Silicon Photonics At Tipping Point, Says Yole
2025 market will be $560 million at chip level and almost $4 billion at transceiver level according to new report
Silicon photonics is a small market with sales at die level estimated to be $30 million in 2016. However, according to Yole Développement, it is at a tipping point of huge potential, with a 2025 market value expected to be $560 million at chip level and almost $4 billion at transceiver level.
In its latest report ('Silicon Photonics' by Eric Mounier from Yole and Jean-Louis Malinge, former CEO of Kotura), Yole forecasts that silicon photonics technology will grow from a few percent of total optical transceiver market value in 2016 to 35 percent of the market in 2025, mostly for intra-data centre communication. The strongest demand is for 400G. In parallel, 200G could be only an intermediate step between 100G and 400G.
“The next evolution is to develop a 400G optical port over a single fibre across 500m at less than $1 per gigabit and with power <5mW/Gb”, explains Mounier, senior technology & market analyst at Yole. One terabit per second rates should follow. Although the wafer area this accounts for will be a minute part of the worldwide SOI market, it will represent significant value because of the SOI wafer high price...
In the new study, Yole's analysts reveal the current status and future challenges for data centres. They also explain why silicon photonics is the answer to future DC needs and other possible applications.
“We believe we are only at the very beginning as there is massive ongoing development worldwide for further integration”, asserts Mounier. Adding: “The recent involvement of large integrated circuit foundries, such as TSMC's relationship with Luxtera, and GlobalFoundries with Ayar Labs, are very encouraging signs showing the big promise for silicon photonics.”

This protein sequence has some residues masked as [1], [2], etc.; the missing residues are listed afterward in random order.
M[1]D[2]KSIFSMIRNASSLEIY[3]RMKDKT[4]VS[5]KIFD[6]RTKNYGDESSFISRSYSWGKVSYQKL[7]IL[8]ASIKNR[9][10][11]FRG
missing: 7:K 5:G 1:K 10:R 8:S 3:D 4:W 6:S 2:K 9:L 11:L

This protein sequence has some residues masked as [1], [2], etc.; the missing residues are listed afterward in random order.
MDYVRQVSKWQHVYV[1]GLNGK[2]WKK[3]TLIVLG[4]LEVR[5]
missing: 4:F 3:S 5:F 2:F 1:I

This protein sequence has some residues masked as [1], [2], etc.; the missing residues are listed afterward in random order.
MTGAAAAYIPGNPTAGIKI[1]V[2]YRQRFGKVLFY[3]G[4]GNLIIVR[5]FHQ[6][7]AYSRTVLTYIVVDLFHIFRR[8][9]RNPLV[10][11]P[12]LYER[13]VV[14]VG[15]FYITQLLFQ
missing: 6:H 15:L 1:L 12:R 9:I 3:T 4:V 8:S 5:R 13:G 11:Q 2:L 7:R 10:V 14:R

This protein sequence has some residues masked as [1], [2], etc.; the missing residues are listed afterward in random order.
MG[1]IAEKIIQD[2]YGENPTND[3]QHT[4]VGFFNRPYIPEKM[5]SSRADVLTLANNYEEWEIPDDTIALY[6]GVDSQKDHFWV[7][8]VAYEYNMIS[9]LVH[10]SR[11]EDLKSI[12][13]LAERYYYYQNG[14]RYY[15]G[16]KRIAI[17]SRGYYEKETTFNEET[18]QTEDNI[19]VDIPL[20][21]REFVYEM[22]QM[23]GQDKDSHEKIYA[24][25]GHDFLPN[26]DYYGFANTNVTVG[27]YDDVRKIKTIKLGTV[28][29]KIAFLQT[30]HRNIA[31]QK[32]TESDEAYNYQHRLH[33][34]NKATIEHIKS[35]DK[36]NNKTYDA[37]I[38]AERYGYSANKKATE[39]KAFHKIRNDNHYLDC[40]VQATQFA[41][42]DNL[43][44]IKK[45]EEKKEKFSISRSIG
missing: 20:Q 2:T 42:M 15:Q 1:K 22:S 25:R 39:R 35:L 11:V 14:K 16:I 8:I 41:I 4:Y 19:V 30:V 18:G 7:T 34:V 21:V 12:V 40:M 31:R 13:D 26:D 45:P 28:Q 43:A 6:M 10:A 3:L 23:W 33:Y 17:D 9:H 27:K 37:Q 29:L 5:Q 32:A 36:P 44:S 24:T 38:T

The 'Zero-Change' processes currently in development, manufacturing optical components without making any changes to a CMOS process, are targeting future inter-chip optical interconnects that could represent huge market volumes. Silicon photonics is at the maturity level of the electronics industry in the 1980s and there are still challenges to overcome.
For all these challenges, technical breakthroughs will be necessary and are detailed in Yole's silicon photonics roadmap:
• Laser source integration: lasers are still in competition with VCSELs for low distance and developments of Si-based lasers are no longer progressing. Quantum dot lasers could be a solution in long term as they are less temperature sensitive.
• Modulators: smaller size modulators are required and silicon photonics offers modulator integration advantage.
• Assembly and testing: more advancements in lower cost packaging and wafer level testing are needed.
• Design and software: specific software are required for photonics with pre-defined models.
• Supply chain maturation similar to the semiconductor supply chain.
• New manufacturing solutions: for example, a new trend is to have a zero-change approach on CMOS lines.
• Higher distance transmission.